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# Friday, September 27, 2013
Genealogy News Corral, Sept. 23-27
Posted by Diane

  • Origins.net and the Devon Wills Project have compiled a free index of pre-1858 Devon wills, administrations and inventories. Most of the records indexed here were destroyed during World War II in 1942, according to the site, so "the overall aim of this index is to create a finding-aid to enable the researcher to determine what probate materials were originally recorded." You'll get source information for any surviving documents that match your search.  The Devon Wills Project, 1312-1891 is searchable free at Origins.net
  • The free FamilySearch.org records collection has grown by 192 million indexed records and record images from Brazil, Colombia, Peru, Spain, Switzerland, the United States and Wales. Notable US additions include Veterans Administration Pension Payment Cards, 1907-1933. See the full list of new and updated collections and click through to search or browse them from the FamilySearch News and Press Blog.
  • Subscription genealogy site findmypast.com has launched an Irish Newspaper Collection of nearly 2 million searchable Irish newspaper articles dating as far back as the early-to-mid 1800s . The papers come from the British Library and include The Belfast Morning News, The Belfast Newsletter, The Cork Examiner, The Dublin Evening Mail, The Freeman’s Journal and The Sligo Champion. The collection is available on findmypast.com and with a World subscription on findmypast.com international sites.


Canadian roots | FamilySearch | Free Databases | International Genealogy | Newspapers | UK and Irish roots
Friday, September 27, 2013 2:29:15 PM (Eastern Daylight Time, UTC-04:00)  #  Comments [0]
Why We Celebrate Oktoberfest in September
Posted by Diane


It's a question that burns inside my brain this time every year: Why is Oktoberfest celebrated in September?

Here in "Zinzinnati," where German roots run deep, we've already had our Oktoberfest. Our neighbors across the river in Kentucky have one this weekend. In Munich, Germany, home of the first and largest Oktoberfest, the two-week party wraps up the first weekend in October.

The first Oktoberfest celebrated the wedding of Crown Prince Ludwig (later King Ludwig I) and Princess Therese of Saxe-Hildburghausen on Oct. 12, 1810.

So why September? I finally decided to look it up. In turns out the informal roots of Oktoberfest started back in the 15th century, with beer, according to the German Beer Institute.

The brewing season in Bavaria ran from October to March. Beer brewed during the hot season tasted bad, so in late winter, brewers would work extra hard to make enough beer to last all summer. The high alcohol content and storage in casks in cool cellars and caves would preserve it. (You can get all the technical details on the German Beer Institute's site.)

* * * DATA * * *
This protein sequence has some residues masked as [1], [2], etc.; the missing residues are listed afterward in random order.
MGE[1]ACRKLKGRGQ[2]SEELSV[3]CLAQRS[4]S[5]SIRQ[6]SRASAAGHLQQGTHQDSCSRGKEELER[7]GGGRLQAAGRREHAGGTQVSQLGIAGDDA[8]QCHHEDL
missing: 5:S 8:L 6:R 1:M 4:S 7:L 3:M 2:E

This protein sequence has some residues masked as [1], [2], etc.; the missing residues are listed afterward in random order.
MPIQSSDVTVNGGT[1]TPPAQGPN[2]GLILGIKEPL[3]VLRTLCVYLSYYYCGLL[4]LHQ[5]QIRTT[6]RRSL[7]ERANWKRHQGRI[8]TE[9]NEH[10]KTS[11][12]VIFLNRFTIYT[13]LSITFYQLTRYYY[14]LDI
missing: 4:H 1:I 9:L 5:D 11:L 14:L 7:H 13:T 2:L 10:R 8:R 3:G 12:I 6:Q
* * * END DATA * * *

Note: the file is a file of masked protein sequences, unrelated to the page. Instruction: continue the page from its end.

After the summer's grain was harvested, brewers needed to empty those casks to make room for the October start of the brewing season. People were happy to help.

In 1810, by the date the royal wedding made Oktoberfest official, there wasn't much beer left. Horse racing was the main event there, and Prince Ludwig repeated the races every year on his anniversary. Over the years, the festival was extended and combined with finishing off the March beers, evolving into today's party attended by millions around the world.

Proud of your German heritage? Learn more about those roots with our Boost Your German Genealogy Value Pack, on sale for more than 20 percent off in ShopFamilyTree.com.


German roots | Social History
Friday, September 27, 2013 10:06:59 AM (Eastern Daylight Time, UTC-04:00)  #  Comments [0]
# Thursday, September 26, 2013
Unpuzzling Your Ancestors' County Boundary Changes
Posted by Diane



Figuring out your US ancestors' county boundaries can be like doing a puzzle with pieces that keep changing size and shape.

If one of your ancestral families settled early in what's now Morrow county in central Ohio, for example, they conceivably could've resided in—count 'em up—seven different counties without moving an inch: 
  • Morrow County was formed March 1, 1848, from Crawford, Knox, Marion, Delaware and Richland counties. (A small area went back to Richland County the next year.)

  • Marion County, formed April 1, 1820, from a "non-county" area that was attached to Delaware County (it remained attached to Delaware County for administrative purposes until 1924)

  • Delaware County, formed April 1, 1808, from part of Franklin County

  • Franklin County, formed April 30, 1803, from Ross and a non-county area; it overlapped Wayne county